8:30am & 11am Services

Christmas Through the Eyes of the Prophets (11am)

November 27, 2016 Pastor: Matt Wilcox Series: Christmas Through The Eyes Of...

Topic: The true meaning of Christmas Scripture: Isaiah 9:2–9:7, Isaiah 11:1–11:10

I think everyone loves Christmas when they’re a kid. Cookies, presents, time off school…it’s about the best you can get. But I feel like for me my love of Christmas hit a stride when I was in high school and into college. As a kid, I loved Christmas for all the reasons I just mentioned. But as I got older the magic of Christmas became less about flying reindeer and more about the transformation of the human heart.

I would hear songs on the radio that described incredible acts of kindness and generosity…like Christmas Shoes. If you’re one of those people who for some reason doesn’t like the song Christmas Shoes, meet me after the service and we’ll pray that your frozen heart would be thawed. But I’d hear songs like that and ones that share stories of community and family, that highlight the importance of giving and loving one another. I’d watch movies that would hit me right in the heart. Seeing characters like Scrooge and the Grinch become the champions of generosity and selflessness. All of that Christmas magic was then mixed with the truth of Christmas that I held to more than any other…the birth of my Savior. It was around high school where I could process Christmas in a way that, for me, made it more than a holiday.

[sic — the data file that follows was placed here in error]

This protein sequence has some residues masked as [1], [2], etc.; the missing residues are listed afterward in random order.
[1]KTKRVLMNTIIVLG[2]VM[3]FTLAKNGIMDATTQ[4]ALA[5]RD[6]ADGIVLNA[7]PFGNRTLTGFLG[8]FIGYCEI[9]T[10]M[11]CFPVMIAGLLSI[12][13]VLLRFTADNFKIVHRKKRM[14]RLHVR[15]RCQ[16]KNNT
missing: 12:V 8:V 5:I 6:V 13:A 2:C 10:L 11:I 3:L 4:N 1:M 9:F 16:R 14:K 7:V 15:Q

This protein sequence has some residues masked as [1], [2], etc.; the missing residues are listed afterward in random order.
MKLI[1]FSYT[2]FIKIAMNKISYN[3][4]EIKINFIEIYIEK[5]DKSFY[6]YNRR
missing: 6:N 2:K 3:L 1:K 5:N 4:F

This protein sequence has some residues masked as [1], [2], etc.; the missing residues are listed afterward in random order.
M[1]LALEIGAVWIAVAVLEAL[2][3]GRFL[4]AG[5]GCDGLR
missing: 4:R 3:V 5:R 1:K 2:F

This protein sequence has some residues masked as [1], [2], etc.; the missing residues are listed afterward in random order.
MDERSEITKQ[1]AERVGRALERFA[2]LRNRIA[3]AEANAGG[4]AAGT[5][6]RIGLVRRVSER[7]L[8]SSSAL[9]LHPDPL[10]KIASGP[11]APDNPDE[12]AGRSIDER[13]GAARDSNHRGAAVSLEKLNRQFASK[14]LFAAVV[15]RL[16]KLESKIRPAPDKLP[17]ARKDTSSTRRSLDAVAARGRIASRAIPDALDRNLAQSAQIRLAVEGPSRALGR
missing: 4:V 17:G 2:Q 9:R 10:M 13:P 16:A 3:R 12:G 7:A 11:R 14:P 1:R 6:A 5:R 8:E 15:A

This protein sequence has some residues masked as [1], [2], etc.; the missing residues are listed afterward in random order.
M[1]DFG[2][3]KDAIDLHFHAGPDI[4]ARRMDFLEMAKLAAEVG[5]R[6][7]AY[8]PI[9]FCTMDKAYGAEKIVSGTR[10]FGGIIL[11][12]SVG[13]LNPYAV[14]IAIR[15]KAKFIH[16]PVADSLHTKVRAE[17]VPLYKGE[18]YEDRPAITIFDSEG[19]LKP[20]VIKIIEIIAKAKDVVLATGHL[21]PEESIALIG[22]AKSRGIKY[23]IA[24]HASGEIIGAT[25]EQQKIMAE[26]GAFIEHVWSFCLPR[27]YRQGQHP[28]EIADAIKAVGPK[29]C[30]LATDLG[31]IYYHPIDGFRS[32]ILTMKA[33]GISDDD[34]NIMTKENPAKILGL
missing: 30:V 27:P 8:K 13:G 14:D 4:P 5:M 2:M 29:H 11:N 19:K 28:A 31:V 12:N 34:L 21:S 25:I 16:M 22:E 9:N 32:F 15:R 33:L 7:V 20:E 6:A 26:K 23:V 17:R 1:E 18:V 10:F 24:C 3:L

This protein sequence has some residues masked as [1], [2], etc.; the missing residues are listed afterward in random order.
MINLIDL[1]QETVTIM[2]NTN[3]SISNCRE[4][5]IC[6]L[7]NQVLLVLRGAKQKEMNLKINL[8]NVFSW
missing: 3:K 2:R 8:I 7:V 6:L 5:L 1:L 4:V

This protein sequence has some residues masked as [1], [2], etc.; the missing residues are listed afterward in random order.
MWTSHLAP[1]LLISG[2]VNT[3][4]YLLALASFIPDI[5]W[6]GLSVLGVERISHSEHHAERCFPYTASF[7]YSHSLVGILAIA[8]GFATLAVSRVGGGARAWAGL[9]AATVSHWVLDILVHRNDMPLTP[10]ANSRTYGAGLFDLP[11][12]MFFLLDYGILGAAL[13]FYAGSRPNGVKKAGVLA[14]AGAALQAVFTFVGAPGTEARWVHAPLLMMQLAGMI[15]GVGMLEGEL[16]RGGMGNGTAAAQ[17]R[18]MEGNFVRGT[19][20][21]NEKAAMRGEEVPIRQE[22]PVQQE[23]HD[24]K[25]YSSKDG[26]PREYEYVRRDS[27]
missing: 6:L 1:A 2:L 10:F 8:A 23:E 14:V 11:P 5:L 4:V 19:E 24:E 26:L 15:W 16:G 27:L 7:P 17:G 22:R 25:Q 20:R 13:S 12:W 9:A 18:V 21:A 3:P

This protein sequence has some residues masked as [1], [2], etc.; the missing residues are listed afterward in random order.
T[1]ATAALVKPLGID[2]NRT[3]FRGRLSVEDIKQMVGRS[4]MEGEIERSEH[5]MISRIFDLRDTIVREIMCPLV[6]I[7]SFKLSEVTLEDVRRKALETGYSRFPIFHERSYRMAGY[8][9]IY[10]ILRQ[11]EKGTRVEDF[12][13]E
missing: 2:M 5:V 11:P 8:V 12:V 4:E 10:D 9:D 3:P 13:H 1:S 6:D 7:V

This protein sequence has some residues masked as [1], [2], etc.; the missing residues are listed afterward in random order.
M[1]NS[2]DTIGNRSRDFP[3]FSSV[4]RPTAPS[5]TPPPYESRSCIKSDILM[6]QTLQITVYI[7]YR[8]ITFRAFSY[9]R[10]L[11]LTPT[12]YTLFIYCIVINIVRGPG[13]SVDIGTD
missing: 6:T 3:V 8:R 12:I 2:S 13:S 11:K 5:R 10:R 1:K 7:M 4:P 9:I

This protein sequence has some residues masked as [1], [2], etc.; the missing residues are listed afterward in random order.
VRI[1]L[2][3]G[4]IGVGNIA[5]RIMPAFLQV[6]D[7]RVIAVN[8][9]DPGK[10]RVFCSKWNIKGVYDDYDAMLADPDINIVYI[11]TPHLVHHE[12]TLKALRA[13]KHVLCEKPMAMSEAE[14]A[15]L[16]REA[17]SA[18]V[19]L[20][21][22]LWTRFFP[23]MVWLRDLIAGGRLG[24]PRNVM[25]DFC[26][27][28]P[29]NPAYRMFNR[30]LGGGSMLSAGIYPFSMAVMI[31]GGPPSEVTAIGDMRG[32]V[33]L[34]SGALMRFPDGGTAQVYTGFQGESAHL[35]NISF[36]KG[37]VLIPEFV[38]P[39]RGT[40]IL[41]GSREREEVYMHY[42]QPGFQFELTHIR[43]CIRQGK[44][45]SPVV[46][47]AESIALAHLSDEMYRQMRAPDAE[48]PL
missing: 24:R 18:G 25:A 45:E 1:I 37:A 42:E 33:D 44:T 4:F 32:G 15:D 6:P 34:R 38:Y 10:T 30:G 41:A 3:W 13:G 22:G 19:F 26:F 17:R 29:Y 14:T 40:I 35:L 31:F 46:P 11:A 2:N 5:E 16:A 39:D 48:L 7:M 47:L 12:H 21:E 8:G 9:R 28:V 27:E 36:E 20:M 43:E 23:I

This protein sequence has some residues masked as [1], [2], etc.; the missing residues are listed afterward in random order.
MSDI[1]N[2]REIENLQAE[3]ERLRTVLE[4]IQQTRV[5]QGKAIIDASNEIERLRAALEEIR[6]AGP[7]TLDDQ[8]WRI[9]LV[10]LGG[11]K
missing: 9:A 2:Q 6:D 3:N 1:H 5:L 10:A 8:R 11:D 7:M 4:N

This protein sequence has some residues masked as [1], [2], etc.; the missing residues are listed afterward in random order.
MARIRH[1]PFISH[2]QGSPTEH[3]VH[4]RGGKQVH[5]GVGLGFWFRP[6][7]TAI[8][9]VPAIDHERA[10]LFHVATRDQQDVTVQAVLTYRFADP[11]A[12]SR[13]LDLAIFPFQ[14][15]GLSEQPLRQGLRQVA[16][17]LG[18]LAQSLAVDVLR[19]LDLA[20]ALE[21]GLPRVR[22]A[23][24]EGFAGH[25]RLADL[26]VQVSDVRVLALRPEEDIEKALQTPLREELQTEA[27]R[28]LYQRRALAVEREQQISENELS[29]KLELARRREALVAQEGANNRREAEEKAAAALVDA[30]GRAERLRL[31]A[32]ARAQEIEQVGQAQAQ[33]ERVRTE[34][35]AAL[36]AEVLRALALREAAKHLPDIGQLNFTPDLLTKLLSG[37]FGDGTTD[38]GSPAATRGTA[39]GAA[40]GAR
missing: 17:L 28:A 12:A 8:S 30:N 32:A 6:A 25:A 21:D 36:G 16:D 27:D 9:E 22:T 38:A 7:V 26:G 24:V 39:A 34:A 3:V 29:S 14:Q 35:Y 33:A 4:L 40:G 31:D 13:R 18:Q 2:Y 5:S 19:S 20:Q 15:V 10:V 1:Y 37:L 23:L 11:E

But you know what? That energy and glow began to fade. Don’t get me wrong, I still tear up every time Christmas Shoes comes on the radio and I still love the Christmas season. But something began to dim in my excitement. I think, really, it was just life happening. College became a full-time job coupled with getting married. Buying a house, having a child, dealing with all the day-in and day-out stuff that didn’t take a break, just because the music on the radio station changed. Until I kind of realize, that while Christmas was still important to me, it had lost some of that magic and luster. At least, until Isaac came into my life.

Isaac is only two and a half and yet he loves Christmas. He gets excited to wear Santa socks. He loves decorations. Many of the purple bows you see around the windows were placed there by him last week because he really wanted to decorate. He’s written probably 20-30 different letters to Santa…all asking for the same fishy game. He knows that Christmas means a time to see Mom-Mom and Pop-Pop. And he knows he gets presents.

Sharing all of that with Isaac…well, it renewed the magic of Christmas for me. What had become a familiar and somewhat ho-hum season of the year became a brand new celebration and experience for me. And all it took was seeing Christmas through someone else’s eyes. In this case, a toddler. But it’s that kind of experience we want to afford in our Advent series this year. We want to look at Christmas through the eyes of some familiar and some unfamiliar characters. And maybe, by taking a look at Christmas through a different set of eyes, we can recapture some of the magic and meaning behind the truth of Christmas that might have been lost somewhere along the way.